EU recognises Palestinian state ‘in principle’

European Parliament’s resolution follows removal of Hamas from terror list

The European Parliament agreed to recognise Palestinian statehood ‘in principle’, in a compromise that did not back immediate recognition of a Palestinian state. Photograph: Patrick Seeger/EPA

The European Parliament agreed to recognise Palestinian statehood ‘in principle’, in a compromise that did not back immediate recognition of a Palestinian state. Photograph: Patrick Seeger/EPA

 

The European Parliament adopted a resolution supporting Palestinian statehood in principle, in a compromise motion that did not follow some European national legislatures in backing immediate recognition of a Palestinian state.

Following a deal among the main parties, the motion, which carried by 498 votes to 88, stated: “[The European Parliament] supports in principle recognition of Palestinian statehood and the two-state solution, and believes these should go hand in hand with the development of peace talks, which should be advanced.”

Lawmakers on the left had originally wanted the EU’s 28 member states to recognise Palestine immediately without conditions.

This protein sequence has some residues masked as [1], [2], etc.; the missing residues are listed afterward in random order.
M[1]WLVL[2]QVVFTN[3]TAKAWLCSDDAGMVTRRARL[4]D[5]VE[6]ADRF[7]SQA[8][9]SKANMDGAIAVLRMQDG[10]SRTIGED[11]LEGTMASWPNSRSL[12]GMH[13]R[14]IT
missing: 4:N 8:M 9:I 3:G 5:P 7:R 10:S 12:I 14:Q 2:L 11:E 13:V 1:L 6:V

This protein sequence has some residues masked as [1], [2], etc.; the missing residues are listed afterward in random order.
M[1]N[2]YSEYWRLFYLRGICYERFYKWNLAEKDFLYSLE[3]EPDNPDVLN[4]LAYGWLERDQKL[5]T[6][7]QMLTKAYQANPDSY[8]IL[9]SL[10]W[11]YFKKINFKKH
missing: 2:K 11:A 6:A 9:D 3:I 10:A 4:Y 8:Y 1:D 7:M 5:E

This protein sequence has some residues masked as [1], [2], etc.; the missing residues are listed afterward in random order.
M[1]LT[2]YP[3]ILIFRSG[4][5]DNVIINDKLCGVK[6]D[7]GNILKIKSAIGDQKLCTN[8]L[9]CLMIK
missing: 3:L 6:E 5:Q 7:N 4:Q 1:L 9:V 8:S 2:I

The motion follows Sweden’s decision in October to recognise a Palestinian state and non-binding votes by parliaments in the UK, France and Ireland in favour of recognition that demonstrated growing European impatience with Israel and the stalled peace process.

Future state

Since the collapse of the latest US-sponsored peace talks in April, Israel has pressed on with building settlements in territory the Palestinians want for a future state.

However, conservatives and centrists in parliament said recognition should only form part of a negotiated agreement with Israel.

“With this vote, the European Parliament has clearly rejected an unconditional recognition separate from the peace negotiations,” said Elmar Brok, a German conservative who chairs the parliament’s foreign affairs committee.

The left emphasised there was broad support for statehood, as seen in national legislatures.

“European recognition of Palestinian statehood is not an alternative to either a two-state solution or to peace talks to achieve it but gives a vital impetus to both,” said Richard Howitt, a member of the European Parliament for the UK Labour Party.

There was no immediate reaction from the Palestinian or Israeli governments to the vote. Israel earlier expressed dismay over the decision of an EU court, based on a procedural complaint, to remove the Palestinian group Hamas from the EU’s list of terrorist organisations.

Reuters